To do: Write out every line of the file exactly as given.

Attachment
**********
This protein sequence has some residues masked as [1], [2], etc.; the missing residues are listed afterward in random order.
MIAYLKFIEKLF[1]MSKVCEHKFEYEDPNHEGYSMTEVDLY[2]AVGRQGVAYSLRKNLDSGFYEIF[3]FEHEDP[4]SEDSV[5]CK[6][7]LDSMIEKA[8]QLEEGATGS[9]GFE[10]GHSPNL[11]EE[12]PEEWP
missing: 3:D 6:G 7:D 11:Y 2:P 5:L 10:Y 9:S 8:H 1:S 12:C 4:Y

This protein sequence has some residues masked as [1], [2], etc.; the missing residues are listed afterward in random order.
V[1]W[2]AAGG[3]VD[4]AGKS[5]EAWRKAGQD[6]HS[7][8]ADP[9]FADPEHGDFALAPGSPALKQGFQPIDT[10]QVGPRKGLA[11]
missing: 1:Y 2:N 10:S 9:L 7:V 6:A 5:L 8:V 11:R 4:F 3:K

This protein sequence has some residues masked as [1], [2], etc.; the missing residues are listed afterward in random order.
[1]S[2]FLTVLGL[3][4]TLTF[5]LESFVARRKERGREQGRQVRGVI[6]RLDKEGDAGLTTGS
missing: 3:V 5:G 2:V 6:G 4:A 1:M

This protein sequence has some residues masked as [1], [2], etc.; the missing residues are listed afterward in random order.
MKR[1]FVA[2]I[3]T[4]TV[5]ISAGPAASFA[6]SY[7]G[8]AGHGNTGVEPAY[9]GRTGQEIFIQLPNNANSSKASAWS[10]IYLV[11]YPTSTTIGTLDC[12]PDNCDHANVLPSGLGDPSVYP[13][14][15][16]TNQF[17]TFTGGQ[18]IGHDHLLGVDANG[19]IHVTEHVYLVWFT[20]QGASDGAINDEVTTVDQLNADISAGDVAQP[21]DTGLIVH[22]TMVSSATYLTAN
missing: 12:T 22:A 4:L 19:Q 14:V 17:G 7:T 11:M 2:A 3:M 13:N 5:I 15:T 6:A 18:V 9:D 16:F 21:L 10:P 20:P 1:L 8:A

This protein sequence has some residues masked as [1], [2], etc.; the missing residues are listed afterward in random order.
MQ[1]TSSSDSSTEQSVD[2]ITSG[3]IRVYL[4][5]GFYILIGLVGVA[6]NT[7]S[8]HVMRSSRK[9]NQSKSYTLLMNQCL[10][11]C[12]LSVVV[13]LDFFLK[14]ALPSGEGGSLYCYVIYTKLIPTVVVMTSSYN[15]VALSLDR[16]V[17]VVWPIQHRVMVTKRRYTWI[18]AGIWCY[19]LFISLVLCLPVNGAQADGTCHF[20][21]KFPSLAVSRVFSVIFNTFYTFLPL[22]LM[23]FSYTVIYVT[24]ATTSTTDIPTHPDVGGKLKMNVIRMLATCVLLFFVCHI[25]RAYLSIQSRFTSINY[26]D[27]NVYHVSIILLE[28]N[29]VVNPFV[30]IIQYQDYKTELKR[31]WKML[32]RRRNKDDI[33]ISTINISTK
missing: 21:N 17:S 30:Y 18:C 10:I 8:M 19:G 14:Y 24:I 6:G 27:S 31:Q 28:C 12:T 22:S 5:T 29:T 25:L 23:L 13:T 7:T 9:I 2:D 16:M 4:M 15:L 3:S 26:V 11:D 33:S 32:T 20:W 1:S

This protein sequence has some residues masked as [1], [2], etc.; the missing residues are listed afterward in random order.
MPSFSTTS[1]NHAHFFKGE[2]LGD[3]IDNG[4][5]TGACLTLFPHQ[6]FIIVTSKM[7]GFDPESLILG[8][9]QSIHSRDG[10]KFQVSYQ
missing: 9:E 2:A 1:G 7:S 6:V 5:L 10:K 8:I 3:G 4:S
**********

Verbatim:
This protein sequence has some residues masked as [1], [2], etc.; the missing residues are listed afterward in random order.
MIAYLKFIEKLF[1]MSKVCEHKFEYEDPNHEGYSMTEVDLY[2]AVGRQGVAYSLRKNLDSGFYEIF[3]FEHEDP[4]SEDSV[5]CK[6][7]LDSMIEKA[8]QLEEGATGS[9]GFE[10]GHSPNL[11]EE[12]PEEWP
missing: 3:D 6:G 7:D 11:Y 2:P 5:L 10:Y 9:S 8:H 1:S 12:C 4:Y

This protein sequence has some residues masked as [1], [2], etc.; the missing residues are listed afterward in random order.
V[1]W[2]AAGG[3]VD[4]AGKS[5]EAWRKAGQD[6]HS[7][8]ADP[9]FADPEHGDFALAPGSPALKQGFQPIDT[10]QVGPRKGLA[11]
missing: 1:Y 2:N 10:S 9:L 7:V 6:A 5:L 8:V 11:R 4:F 3:K

This protein sequence has some residues masked as [1], [2], etc.; the missing residues are listed afterward in random order.
[1]S[2]FLTVLGL[3][4]TLTF[5]LESFVARRKERGREQGRQVRGVI[6]RLDKEGDAGLTTGS
missing: 3:V 5:G 2:V 6:G 4:A 1:M

This protein sequence has some residues masked as [1], [2], etc.; the missing residues are listed afterward in random order.
MKR[1]FVA[2]I[3]T[4]TV[5]ISAGPAASFA[6]SY[7]G[8]AGHGNTGVEPAY[9]GRTGQEIFIQLPNNANSSKASAWS[10]IYLV[11]YPTSTTIGTLDC[12]PDNCDHANVLPSGLGDPSVYP[13][14][15][16]TNQF[17]TFTGGQ[18]IGHDHLLGVDANG[19]IHVTEHVYLVWFT[20]QGASDGAINDEVTTVDQLNADISAGDVAQP[21]DTGLIVH[22]TMVSSATYLTAN
missing: 12:T 22:A 4:L 19:Q 14:V 17:G 7:T 11:M 2:A 3:M 13:N 5:I 15:T 6:A 18:V 9:D 16:F 21:L 10:P 20:P 1:L 8:A

This protein sequence has some residues masked as [1], [2], etc.; the missing residues are listed afterward in random order.
MQ[1]TSSSDSSTEQSVD[2]ITSG[3]IRVYL[4][5]GFYILIGLVGVA[6]NT[7]S[8]HVMRSSRK[9]NQSKSYTLLMNQCL[10][11]C[12]LSVVV[13]LDFFLK[14]ALPSGEGGSLYCYVIYTKLIPTVVVMTSSYN[15]VALSLDR[16]V[17]VVWPIQHRVMVTKRRYTWI[18]AGIWCY[19]LFISLVLCLPVNGAQADGTCHF[20][21]KFPSLAVSRVFSVIFNTFYTFLPL[22]LM[23]FSYTVIYVT[24]ATTSTTDIPTHPDVGGKLKMNVIRMLATCVLLFFVCHI[25]RAYLSIQSRFTSINY[26]D[27]NVYHVSIILLE[28]N[29]VVNPFV[30]IIQYQDYKTELKR[31]WKML[32]RRRNKDDI[33]ISTINISTK
missing: 21:N 17:S 30:Y 18:C 10:I 8:M 19:G 14:Y 24:I 6:G 27:S 31:Q 28:C 12:T 22:S 5:T 29:T 25:L 23:L 13:T 7:T 9:I 2:D 16:M 4:M 15:L 3:S 26:V 11:D 33:S 32:T 20:W 1:S

This protein sequence has some residues masked as [1], [2], etc.; the missing residues are listed afterward in random order.
MPSFSTTS[1]NHAHFFKGE[2]LGD[3]IDNG[4][5]TGACLTLFPHQ[6]FIIVTSKM[7]GFDPESLILG[8][9]QSIHSRDG[10]KFQVSYQ
missing: 9:E 2:A 1:G 7:S 6:V 5:L 10:K 8:I 3:G 4:S